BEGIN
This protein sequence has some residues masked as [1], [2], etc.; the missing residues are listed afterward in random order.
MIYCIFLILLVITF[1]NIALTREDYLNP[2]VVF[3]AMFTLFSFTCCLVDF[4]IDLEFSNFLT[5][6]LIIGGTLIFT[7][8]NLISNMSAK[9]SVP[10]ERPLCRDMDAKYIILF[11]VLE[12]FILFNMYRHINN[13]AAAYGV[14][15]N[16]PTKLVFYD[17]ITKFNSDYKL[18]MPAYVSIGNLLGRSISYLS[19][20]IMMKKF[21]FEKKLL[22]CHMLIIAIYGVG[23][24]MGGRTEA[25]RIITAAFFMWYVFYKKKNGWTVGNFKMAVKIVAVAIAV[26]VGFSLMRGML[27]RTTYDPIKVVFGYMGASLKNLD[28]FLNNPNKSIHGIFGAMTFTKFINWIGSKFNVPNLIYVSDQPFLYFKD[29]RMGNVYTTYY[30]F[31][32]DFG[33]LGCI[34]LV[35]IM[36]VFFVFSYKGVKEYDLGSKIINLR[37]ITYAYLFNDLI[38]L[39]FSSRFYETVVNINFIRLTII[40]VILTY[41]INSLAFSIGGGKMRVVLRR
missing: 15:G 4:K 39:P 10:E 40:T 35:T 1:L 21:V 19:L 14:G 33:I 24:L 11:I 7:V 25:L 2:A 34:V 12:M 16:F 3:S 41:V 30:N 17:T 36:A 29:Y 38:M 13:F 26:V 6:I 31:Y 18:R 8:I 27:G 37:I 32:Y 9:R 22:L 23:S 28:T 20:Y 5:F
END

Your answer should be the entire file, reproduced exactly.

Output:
This protein sequence has some residues masked as [1], [2], etc.; the missing residues are listed afterward in random order.
MIYCIFLILLVITF[1]NIALTREDYLNP[2]VVF[3]AMFTLFSFTCCLVDF[4]IDLEFSNFLT[5][6]LIIGGTLIFT[7][8]NLISNMSAK[9]SVP[10]ERPLCRDMDAKYIILF[11]VLE[12]FILFNMYRHINN[13]AAAYGV[14][15]N[16]PTKLVFYD[17]ITKFNSDYKL[18]MPAYVSIGNLLGRSISYLS[19][20]IMMKKF[21]FEKKLL[22]CHMLIIAIYGVG[23][24]MGGRTEA[25]RIITAAFFMWYVFYKKKNGWTVGNFKMAVKIVAVAIAV[26]VGFSLMRGML[27]RTTYDPIKVVFGYMGASLKNLD[28]FLNNPNKSIHGIFGAMTFTKFINWIGSKFNVPNLIYVSDQPFLYFKD[29]RMGNVYTTYY[30]F[31][32]DFG[33]LGCI[34]LV[35]IM[36]VFFVFSYKGVKEYDLGSKIINLR[37]ITYAYLFNDLI[38]L[39]FSSRFYETVVNINFIRLTII[40]VILTY[41]INSLAFSIGGGKMRVVLRR
missing: 15:G 4:K 39:P 10:E 40:T 35:T 1:L 21:V 19:L 14:G 33:I 24:L 11:I 7:V 25:L 2:A 34:V 12:M 16:F 3:S 41:V 30:N 17:T 36:A 29:Y 38:M 13:F 26:V 6:I 31:Y 18:R 8:I 27:G 37:I 32:Y 9:R 22:L 23:S 28:T 20:Y 5:F